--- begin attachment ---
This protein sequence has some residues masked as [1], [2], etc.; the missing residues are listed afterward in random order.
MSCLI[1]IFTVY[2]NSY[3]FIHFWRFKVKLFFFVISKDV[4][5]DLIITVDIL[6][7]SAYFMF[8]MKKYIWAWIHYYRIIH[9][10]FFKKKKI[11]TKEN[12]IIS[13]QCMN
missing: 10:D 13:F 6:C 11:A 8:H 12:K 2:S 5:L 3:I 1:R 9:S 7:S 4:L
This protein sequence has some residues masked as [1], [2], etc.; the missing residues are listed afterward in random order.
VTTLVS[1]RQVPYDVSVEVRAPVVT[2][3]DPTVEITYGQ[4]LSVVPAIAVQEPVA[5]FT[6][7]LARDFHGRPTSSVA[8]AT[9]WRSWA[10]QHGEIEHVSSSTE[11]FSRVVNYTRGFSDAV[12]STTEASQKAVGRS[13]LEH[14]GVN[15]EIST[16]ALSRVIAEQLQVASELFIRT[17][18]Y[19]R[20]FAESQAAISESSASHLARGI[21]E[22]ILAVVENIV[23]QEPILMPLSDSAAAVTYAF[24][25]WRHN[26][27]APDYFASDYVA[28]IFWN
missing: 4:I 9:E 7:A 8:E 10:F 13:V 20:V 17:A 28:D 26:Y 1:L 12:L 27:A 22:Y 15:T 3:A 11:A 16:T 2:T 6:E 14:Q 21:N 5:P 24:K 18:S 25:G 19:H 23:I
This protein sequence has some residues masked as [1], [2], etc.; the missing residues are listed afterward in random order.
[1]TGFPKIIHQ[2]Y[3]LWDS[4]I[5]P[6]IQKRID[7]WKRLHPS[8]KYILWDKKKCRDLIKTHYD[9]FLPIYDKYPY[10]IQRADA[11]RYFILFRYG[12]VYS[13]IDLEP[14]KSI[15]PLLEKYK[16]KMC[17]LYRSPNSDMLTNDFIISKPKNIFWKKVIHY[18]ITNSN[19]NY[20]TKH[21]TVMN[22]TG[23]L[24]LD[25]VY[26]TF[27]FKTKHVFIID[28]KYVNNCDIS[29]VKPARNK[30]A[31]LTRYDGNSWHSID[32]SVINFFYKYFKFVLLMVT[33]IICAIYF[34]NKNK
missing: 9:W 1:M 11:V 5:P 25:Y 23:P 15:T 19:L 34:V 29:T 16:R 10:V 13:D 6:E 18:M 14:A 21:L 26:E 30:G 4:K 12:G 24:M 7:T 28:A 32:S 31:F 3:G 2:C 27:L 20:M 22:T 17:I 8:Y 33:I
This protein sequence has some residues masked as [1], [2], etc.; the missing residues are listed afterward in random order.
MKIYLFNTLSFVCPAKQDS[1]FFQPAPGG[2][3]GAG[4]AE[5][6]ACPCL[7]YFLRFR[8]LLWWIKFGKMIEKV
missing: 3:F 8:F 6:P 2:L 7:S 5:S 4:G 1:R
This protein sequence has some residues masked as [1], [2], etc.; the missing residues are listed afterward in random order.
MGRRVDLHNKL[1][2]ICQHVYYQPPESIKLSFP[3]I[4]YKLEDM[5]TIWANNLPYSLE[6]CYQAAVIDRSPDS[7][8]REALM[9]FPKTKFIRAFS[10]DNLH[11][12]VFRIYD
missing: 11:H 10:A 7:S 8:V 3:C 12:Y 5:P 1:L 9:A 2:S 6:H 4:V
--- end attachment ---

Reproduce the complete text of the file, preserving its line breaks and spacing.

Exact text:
This protein sequence has some residues masked as [1], [2], etc.; the missing residues are listed afterward in random order.
MSCLI[1]IFTVY[2]NSY[3]FIHFWRFKVKLFFFVISKDV[4][5]DLIITVDIL[6][7]SAYFMF[8]MKKYIWAWIHYYRIIH[9][10]FFKKKKI[11]TKEN[12]IIS[13]QCMN
missing: 10:D 13:F 6:C 11:A 8:H 12:K 2:S 5:L 3:I 1:R 9:S 7:S 4:L
This protein sequence has some residues masked as [1], [2], etc.; the missing residues are listed afterward in random order.
VTTLVS[1]RQVPYDVSVEVRAPVVT[2][3]DPTVEITYGQ[4]LSVVPAIAVQEPVA[5]FT[6][7]LARDFHGRPTSSVA[8]AT[9]WRSWA[10]QHGEIEHVSSSTE[11]FSRVVNYTRGFSDAV[12]STTEASQKAVGRS[13]LEH[14]GVN[15]EIST[16]ALSRVIAEQLQVASELFIRT[17][18]Y[19]R[20]FAESQAAISESSASHLARGI[21]E[22]ILAVVENIV[23]QEPILMPLSDSAAAVTYAF[24][25]WRHN[26][27]APDYFASDYVA[28]IFWN
missing: 4:I 9:E 7:A 8:E 10:F 13:V 20:V 17:A 28:D 26:Y 1:L 12:L 27:A 22:Y 15:T 3:A 11:A 16:T 2:T 6:E 14:Q 21:N 5:P 24:K 18:S 25:G 19:H 23:I
This protein sequence has some residues masked as [1], [2], etc.; the missing residues are listed afterward in random order.
[1]TGFPKIIHQ[2]Y[3]LWDS[4]I[5]P[6]IQKRID[7]WKRLHPS[8]KYILWDKKKCRDLIKTHYD[9]FLPIYDKYPY[10]IQRADA[11]RYFILFRYG[12]VYS[13]IDLEP[14]KSI[15]PLLEKYK[16]KMC[17]LYRSPNSDMLTNDFIISKPKNIFWKKVIHY[18]ITNSN[19]NY[20]TKH[21]TVMN[22]TG[23]L[24]LD[25]VY[26]TF[27]FKTKHVFIID[28]KYVNNCDIS[29]VKPARNK[30]A[31]LTRYDGNSWHSID[32]SVINFFYKYFKFVLLMVT[33]IICAIYF[34]NKNK
missing: 9:W 1:M 11:V 5:P 25:Y 23:P 15:T 19:L 34:V 29:T 16:R 10:V 13:D 6:E 18:M 14:A 21:L 26:E 30:G 4:K 12:G 24:M 7:T 28:A 32:S 31:F 3:G 2:C 27:L 20:M 22:T 17:I 8:Y 33:I
This protein sequence has some residues masked as [1], [2], etc.; the missing residues are listed afterward in random order.
MKIYLFNTLSFVCPAKQDS[1]FFQPAPGG[2][3]GAG[4]AE[5][6]ACPCL[7]YFLRFR[8]LLWWIKFGKMIEKV
missing: 3:F 8:F 6:P 2:L 7:S 5:S 4:G 1:R
This protein sequence has some residues masked as [1], [2], etc.; the missing residues are listed afterward in random order.
MGRRVDLHNKL[1][2]ICQHVYYQPPESIKLSFP[3]I[4]YKLEDM[5]TIWANNLPYSLE[6]CYQAAVIDRSPDS[7][8]REALM[9]FPKTKFIRAFS[10]DNLH[11][12]VFRIYD
missing: 11:H 10:A 7:S 8:V 3:C 12:Y 5:P 1:L 9:A 2:S 6:H 4:V